“Somehow insanity seems a lot less sinister to watch in a man than in a woman, doesn’t it?”
A troubled young veteran (Warren Beatty) takes a job as an occupational therapist at an upscale mental asylum, where he falls for a bewitching schizophrenic named Lilith (Jean Seberg).
Genres, Themes, Actors, and Directors:
- Femmes Fatales
- Gene Hackman Films
- Jessica Walter Films
- Kim Hunter Films
- Mental Illness
- Obsessive Love
- Peter Fonda Films
- Robert Rossen Films
- Warren Beatty Films
Though it’s received mixed reviews from critics over the years, Robert Rossen’s final film is ultimately a dated disappointment. Drawing upon every possible cliched romanticization about mental asylums and their inhabitants, Rossen’s screenplay (based on J.R. Salamanca’s novel) comes across as well-intentioned but painfully pretentious and unrealistic. From the beginning, we wonder how a potentially disturbed young veteran can walk off the street into a high-scale asylum and secure a specialized job as a pseudo-therapist, working closely with its inmates and spending more and more time with one beautiful inmate in particular, while nobody bats an eyelid (only in the movies — that’s how). To that end, Kim Hunter as Vincent’s boss (who SHOULD be more attentive!) is completely wasted in an underdeveloped role, while Jessica Walter (as Vincent’s former girlfriend) and Gene Hackmann (as her husband) fare better in tiny supporting roles (but their role in the story is insubstantial at best).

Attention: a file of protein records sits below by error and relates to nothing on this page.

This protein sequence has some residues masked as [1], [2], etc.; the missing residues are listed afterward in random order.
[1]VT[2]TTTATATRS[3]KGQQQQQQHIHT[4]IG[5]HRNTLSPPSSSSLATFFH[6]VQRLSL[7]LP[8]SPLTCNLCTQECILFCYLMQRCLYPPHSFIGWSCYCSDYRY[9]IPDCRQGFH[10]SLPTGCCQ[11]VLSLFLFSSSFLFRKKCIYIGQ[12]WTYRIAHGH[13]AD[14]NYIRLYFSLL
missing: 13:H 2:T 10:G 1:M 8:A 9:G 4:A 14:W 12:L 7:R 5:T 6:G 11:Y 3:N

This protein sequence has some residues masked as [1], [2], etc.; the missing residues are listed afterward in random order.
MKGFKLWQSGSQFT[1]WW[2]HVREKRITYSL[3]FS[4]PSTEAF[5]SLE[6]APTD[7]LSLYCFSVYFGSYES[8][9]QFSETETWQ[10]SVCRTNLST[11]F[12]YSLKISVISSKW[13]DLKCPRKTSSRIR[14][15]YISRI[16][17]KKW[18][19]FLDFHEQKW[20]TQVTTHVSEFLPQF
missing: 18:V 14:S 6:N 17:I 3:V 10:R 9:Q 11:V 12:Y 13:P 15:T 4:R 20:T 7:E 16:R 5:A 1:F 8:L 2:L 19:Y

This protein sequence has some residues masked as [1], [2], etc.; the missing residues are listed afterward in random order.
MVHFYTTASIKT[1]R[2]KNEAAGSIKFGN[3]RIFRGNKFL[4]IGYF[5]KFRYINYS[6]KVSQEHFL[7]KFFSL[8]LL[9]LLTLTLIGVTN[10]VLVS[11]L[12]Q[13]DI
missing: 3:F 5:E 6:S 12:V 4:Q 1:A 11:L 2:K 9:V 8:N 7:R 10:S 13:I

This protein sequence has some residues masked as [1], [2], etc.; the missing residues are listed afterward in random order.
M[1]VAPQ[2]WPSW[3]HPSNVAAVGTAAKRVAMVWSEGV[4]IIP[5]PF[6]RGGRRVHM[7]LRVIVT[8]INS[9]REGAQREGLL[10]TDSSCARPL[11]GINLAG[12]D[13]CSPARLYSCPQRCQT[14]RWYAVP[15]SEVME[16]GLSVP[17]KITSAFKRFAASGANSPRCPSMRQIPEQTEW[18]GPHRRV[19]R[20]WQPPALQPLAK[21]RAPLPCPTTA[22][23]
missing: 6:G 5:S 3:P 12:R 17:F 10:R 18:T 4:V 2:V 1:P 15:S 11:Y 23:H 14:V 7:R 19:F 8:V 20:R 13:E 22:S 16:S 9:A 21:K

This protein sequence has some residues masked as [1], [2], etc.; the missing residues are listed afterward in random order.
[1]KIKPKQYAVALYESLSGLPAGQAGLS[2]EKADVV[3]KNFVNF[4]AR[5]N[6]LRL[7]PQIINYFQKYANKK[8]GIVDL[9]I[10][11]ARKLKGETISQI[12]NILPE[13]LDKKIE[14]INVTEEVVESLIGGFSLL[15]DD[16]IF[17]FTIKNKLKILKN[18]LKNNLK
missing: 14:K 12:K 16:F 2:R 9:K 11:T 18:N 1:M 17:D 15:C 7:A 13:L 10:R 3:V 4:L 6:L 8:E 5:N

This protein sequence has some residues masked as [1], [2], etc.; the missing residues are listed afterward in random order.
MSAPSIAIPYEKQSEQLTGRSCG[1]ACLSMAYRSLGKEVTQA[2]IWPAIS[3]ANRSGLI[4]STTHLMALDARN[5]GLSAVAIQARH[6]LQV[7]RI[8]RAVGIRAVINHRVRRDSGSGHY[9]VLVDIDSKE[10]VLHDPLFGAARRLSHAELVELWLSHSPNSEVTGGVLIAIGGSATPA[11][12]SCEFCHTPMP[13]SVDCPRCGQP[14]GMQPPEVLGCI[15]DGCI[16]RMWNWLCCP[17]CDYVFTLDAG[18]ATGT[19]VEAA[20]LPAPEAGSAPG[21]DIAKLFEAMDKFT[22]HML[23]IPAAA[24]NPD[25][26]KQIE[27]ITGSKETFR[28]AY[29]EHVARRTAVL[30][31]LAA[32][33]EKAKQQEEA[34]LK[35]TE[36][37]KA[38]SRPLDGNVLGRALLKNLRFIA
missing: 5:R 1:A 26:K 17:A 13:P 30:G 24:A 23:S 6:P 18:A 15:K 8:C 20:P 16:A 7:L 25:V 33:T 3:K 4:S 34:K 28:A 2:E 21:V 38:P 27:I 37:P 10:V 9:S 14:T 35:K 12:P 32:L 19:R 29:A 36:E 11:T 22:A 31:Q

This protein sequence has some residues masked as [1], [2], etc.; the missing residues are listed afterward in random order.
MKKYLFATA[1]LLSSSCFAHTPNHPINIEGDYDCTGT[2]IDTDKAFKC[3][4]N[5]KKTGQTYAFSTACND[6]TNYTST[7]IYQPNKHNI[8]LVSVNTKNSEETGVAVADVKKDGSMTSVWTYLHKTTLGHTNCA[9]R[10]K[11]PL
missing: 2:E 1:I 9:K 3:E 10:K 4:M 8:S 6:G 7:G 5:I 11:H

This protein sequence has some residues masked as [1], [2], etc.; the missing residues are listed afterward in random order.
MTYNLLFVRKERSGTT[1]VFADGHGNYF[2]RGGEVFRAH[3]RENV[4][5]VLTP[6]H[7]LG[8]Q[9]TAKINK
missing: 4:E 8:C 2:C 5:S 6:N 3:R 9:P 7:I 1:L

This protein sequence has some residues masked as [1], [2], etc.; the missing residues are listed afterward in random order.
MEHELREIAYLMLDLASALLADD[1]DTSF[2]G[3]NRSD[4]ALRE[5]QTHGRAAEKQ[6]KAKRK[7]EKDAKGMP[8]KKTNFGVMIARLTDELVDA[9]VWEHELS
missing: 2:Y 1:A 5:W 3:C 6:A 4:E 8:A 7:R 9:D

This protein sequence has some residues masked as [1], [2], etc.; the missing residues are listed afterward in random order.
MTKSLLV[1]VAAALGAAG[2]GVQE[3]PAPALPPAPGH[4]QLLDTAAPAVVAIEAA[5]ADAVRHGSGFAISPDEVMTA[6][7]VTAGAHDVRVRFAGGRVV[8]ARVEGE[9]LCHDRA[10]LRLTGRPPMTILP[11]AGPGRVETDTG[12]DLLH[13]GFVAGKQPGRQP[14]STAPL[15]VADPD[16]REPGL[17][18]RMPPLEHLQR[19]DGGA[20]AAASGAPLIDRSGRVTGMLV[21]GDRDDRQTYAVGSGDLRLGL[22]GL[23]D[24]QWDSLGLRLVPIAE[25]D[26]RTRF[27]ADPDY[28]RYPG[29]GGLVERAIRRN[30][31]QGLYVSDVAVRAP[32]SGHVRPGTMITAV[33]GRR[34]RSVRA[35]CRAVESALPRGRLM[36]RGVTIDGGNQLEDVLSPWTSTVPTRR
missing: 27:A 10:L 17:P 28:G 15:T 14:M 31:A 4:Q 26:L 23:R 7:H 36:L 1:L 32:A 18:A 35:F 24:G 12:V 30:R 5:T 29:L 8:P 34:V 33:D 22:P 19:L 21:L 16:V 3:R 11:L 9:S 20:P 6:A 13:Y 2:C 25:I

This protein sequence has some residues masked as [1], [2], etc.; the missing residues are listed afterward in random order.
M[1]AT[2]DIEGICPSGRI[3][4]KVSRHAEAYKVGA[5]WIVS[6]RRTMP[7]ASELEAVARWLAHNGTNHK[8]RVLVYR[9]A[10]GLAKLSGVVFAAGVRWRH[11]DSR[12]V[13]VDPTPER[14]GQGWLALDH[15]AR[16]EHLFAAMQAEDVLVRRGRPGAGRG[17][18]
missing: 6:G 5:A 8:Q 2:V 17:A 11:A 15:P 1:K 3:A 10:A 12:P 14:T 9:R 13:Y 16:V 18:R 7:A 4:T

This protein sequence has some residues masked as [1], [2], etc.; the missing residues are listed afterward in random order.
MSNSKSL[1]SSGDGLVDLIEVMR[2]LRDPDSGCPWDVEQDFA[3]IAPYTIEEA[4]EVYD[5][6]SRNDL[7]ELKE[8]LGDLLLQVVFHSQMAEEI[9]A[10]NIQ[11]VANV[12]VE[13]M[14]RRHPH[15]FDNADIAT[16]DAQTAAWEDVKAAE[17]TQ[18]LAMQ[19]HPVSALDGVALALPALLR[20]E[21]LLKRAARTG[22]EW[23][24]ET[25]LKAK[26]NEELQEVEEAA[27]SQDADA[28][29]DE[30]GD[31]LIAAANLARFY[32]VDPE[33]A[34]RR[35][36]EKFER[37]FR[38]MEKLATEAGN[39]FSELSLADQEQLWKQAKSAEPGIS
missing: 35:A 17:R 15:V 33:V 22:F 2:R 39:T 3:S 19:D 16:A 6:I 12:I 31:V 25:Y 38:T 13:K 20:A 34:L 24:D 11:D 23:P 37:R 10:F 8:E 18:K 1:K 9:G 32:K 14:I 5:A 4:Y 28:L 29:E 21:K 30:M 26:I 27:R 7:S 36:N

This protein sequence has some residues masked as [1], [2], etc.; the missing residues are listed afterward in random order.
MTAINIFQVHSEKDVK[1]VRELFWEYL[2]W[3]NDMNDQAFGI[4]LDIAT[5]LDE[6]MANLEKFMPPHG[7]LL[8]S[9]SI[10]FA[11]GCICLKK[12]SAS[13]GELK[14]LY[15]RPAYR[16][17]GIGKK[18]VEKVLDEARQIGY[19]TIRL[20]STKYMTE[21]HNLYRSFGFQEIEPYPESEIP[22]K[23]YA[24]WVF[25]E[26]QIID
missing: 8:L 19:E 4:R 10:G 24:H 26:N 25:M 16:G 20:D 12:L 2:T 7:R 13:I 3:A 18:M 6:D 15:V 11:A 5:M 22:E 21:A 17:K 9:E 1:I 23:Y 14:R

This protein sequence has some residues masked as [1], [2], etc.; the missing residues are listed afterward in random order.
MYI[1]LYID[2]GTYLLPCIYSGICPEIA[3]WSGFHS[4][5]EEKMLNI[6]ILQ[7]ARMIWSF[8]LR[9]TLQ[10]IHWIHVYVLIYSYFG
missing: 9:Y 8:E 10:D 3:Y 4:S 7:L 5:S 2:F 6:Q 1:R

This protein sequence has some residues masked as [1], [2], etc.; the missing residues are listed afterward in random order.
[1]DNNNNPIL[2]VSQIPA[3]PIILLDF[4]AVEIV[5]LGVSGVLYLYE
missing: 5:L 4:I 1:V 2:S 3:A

Meanwhile, Beatty’s overreliance on Method-acting mannerisms does him no favors here: his character is all hesitations and sideways glances, and never really comes to life. What redeems Lilith to a certain extent — but only marginally — is Seberg’s performance in the title role. I’m not an enormous fan of her work in general, and find her range limited, but here she really takes the role and runs with it; clearly she was able to relate to Lilith’s seductive insanity in some fundamental way, and channel that back through onto the screen. Equally compelling is Eugen Schufftan’s black-and-white cinematography: the film is truly stunning to look at, with each shot like a work of art, beautifully lit and framed. It’s all the more of a shame, then, that the story itself — which, as DVD Savant notes, “wants to be about the mysteries of the human personality” — is ultimately simply a muddled and tiresome snoozefest.
Redeeming Qualities and Moments:
- Jean Seberg as Lilith
- Jessica Walter as Laura
- Gene Hackman as Norman
- Eugen Schufftan’s gorgeous b&w cinematography
No. Listed as a film with Historical Importance and a Cult Movie in the back of Peary’s book, but I’m not sure it has much of a following anymore, and am unclear about why it would hold historical relevance.
2 thoughts on “Lilith (1964)”
A ponderous, self-indulgent misfire. Though the dissolves are nice.
Beatty is on-hand to attempt to save Seberg from her sexual tendencies toward anything forbidden, i.e., lesbianism and pre-pubescent boys. Yawn.
Oddly, 3/4-through, we get a couple of interesting cameo performances by Jessica Walter and Gene Hackman. Small comfort.
Solid film, well made and played but like most films dealing with mental illness from the era (see also earlier examples like The Snake Pit and Spellbound) it comes over as cheesy.